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Confusion over protections for renters put into place because of the COVID-19 pandemic is on the rise — and so is rent in Denver. According to a new report, median rent for a two-bedroom apartment in the Mile High City is now $2,000, thanks to a nearly 5 percent increase in a single month.
This grim news comes from Zumper, whose latest report analyzes figures from July, the most recent month for which data is available. And the timing of the price spike is particularly unfortunate.
The national eviction moratorium imposed by the federal Centers for Disease Control and Prevention officially expired on July 31. But days later, on August 3, the CDC issued a new order “temporarily halting evictions in counties with heightened levels of community transmission in order to respond to recent, unexpected developments in the trajectory of the COVID-19 pandemic, including the rise of the Delta variant. It is intended to target specific areas of the country where cases are rapidly increasing, which likely would be exacerbated by mass evictions.”
The latest moratorium, which extends to October 3, applies in parts of the country with substantial or high spread of COVID-19, defined by the agency as anywhere with a seven-day incidence rate above fifty per 100,000 residents. According to the COVID-19 dial dashboard maintained by the Colorado Department of Public Health and Environment, the entire Denver metro area meets this standard as of today, August 5, and so do the overwhelming majority of Colorado counties. But these figures are constantly in flux — and there’s no telling whether the guidelines will remain in place, undergo tweaking or vanish entirely two months from now.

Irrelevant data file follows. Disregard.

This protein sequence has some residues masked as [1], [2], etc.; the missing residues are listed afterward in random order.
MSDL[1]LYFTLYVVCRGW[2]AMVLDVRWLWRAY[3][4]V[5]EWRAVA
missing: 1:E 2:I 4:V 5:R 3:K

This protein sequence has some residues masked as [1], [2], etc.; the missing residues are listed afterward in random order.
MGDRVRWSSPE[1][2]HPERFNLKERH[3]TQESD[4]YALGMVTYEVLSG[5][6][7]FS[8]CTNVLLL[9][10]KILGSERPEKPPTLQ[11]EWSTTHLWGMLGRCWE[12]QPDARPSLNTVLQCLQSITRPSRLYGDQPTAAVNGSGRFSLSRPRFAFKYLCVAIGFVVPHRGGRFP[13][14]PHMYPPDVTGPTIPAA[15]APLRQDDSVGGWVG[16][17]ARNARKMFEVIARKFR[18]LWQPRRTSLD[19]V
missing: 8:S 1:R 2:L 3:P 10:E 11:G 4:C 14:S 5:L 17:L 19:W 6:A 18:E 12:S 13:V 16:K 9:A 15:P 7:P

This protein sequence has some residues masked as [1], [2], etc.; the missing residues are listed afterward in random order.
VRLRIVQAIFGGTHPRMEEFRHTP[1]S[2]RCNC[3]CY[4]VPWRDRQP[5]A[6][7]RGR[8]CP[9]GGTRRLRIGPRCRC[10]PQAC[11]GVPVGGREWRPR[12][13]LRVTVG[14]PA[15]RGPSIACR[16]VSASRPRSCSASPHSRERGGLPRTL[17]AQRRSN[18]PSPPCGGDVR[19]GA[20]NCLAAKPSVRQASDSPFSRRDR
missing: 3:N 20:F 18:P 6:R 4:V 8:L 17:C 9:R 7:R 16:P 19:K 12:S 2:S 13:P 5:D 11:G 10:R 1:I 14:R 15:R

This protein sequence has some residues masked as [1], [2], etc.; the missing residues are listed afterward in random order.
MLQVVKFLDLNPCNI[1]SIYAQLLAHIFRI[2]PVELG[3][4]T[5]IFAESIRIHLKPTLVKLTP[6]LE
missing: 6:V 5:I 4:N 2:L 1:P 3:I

In the meantime, median one-bedroom rent prices for most cities along Colorado’s Front Range are higher than they were last year at this time in nine of the eleven metro communities analyzed by Zumper. Most of the increases are in the single digits, including Denver’s, but Lakewood and Westminster are exceptions, with hikes of 10 percent and 14 percent, respectively. The only places with year-over-year declines are Boulder and Englewood.
Here are the details:
A more detailed look at rents in the eleven communities reveals that one-bedroom rent in Westminster actually declined by 1.2 percent from June to July — but the community still lands at the top of the one-bedroom cost roster.
Catching up fast is Denver, where one-bedroom prices climbed 1.4 percent from the previous month, to $1,460, and two-bedroom median costs hit $2,000 — the hightest in the roundup. That’s a 4.7 percent boost from June and 5.3 percent more than in July 2020.
Of the other cities, only Englewood and Greeley have median one-bedroom costs below $1,000. Median prices were static or higher in eight of the eleven cities for both apartment types.
Continue for the specifics:
Paying these prices won’t be easy for renters in metro Denver — and the federal safety net may not be much help.